The cities with the largest population are: Douala on the Vuri River, its economic capital and main seaport; Yaounde, its political capital; and Garoua. Cameroon is well known for its musical styles, especially Makossa and Bikutsi, as well as its successful national soccer team. It is a member of the African Union, the United Nations, the Commonwealth of Nations, the Non-Aligned Movement, and the Organization of Islamic Cooperation.
Cameroon, known as Africa in Miniature, is home to over 22 million people. More than 230 distinctive languages can be found in the country. Expats can have an unforgettable experience with this charming African pearl.
Healthcare in Cameroon
Cameroon suffers from an acute shortage of skilled health workers. With fewer than two doctors for every 10,000 people, the public health system relies heavily on nurses and midwives and struggles to provide quality health care. In addition to a shortage of staff, public and free hospitals lack modern equipment and facilities to treat many patients.
These problems are largely due to a lack of government spending. About 56% of the country’s total GDP is spent on healthcare. One of the major public health problems is HIV / AIDS, which currently affects about 5% of the adult population.
In order to improve the quality of medical care, a private medical system was introduced in Cameroon. There are now 50 private hospitals in the country that offer a much higher level of service and better-equipped facilities. Foreigners living in Cameroon are strongly advised to purchase international health insurance, which will cover private healthcare costs.
Education in Cameroon
Education in Cameroon is free of charge and obligatory for about six years starting from the age of six. The first stage of education is elementary, followed by a seven-year high school, which is free and optional. About 3% of the national GDP goes to education.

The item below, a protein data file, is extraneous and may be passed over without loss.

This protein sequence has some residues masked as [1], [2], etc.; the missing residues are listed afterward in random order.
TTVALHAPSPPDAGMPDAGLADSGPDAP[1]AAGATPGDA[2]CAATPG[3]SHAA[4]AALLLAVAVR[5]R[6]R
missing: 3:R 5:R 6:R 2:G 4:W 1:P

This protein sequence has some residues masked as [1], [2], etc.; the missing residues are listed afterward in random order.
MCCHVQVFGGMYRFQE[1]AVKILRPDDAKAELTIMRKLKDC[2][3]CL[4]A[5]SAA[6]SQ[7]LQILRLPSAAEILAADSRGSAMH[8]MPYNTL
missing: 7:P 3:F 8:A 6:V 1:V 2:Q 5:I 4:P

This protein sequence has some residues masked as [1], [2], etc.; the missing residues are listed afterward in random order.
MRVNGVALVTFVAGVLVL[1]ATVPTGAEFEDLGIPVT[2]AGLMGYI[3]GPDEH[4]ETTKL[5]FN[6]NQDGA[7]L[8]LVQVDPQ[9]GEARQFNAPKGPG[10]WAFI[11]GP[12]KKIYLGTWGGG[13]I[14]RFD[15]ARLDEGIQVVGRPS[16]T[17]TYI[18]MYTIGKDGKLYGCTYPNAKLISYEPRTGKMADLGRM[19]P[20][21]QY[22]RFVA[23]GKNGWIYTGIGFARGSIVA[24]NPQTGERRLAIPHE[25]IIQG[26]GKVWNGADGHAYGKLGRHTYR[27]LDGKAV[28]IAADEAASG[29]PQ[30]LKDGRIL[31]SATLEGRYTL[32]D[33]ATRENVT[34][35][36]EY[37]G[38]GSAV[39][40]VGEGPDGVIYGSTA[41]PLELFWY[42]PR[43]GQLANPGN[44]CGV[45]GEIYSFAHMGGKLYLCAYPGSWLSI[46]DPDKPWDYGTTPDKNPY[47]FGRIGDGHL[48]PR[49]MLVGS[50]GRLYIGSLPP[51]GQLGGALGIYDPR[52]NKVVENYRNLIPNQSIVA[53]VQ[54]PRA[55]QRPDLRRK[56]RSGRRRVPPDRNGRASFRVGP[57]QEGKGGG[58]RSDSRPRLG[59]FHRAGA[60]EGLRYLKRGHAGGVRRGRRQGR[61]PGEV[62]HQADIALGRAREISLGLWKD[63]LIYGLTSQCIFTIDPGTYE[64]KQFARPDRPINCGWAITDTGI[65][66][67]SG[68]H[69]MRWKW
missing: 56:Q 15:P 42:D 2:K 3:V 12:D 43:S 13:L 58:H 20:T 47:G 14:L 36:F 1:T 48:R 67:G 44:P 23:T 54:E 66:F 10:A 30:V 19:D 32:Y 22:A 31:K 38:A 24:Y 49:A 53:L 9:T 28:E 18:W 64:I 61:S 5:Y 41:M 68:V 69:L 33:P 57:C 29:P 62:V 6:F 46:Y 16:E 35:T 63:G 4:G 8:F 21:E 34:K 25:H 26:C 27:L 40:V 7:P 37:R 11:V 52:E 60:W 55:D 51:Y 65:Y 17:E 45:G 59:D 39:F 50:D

In the far north of the country, where the population is mostly nomadic and families are traditional, school attendance is extremely low. Further south, in cities and towns, attendance is higher. Most public schools offer instruction in English and French. Religion plays an important role in education in Cameroon, and most public schools are based on the Christian faith. There are several international schools in the country. These multilingual educational institutions follow the American school calendar and curriculum and are the most popular choice for expats.
Safety in Cameroon
Cameroon has an extremely high crime rate. It is important to be vigilant with valuables and stay away from problem areas. Foreigners can be particularly at risk of committing a large number of crimes, especially theft, so expats should make sure that car doors are always locked while driving, carry only small amounts of cash, and avoid carrying jewelry or valuables. items such as watches.
It is also important to establish adequate home protection. Burglar-proof metal bars for windows, a secure high-quality lock and burglar alarms are good ways to avoid home intrusions and burglaries that are common across the country.
Two of Cameroon’s major crime problems are looting and armed banditry. Cities that expatriates should avoid are Yaounde, Douala, and Buea, especially alone and on foot. In addition, roads that run close to Cameroon’s borders with neighboring countries, Nigeria, Chad, and the Central African Republic, are particularly prone to a car theft and kidnapping incidents.
Pained by financial indecision? Want to invest with Adam?
Adam is an internationally recognised author on financial matters, with over 336.6 million answers views on Quora.com and a widely sold book on Amazon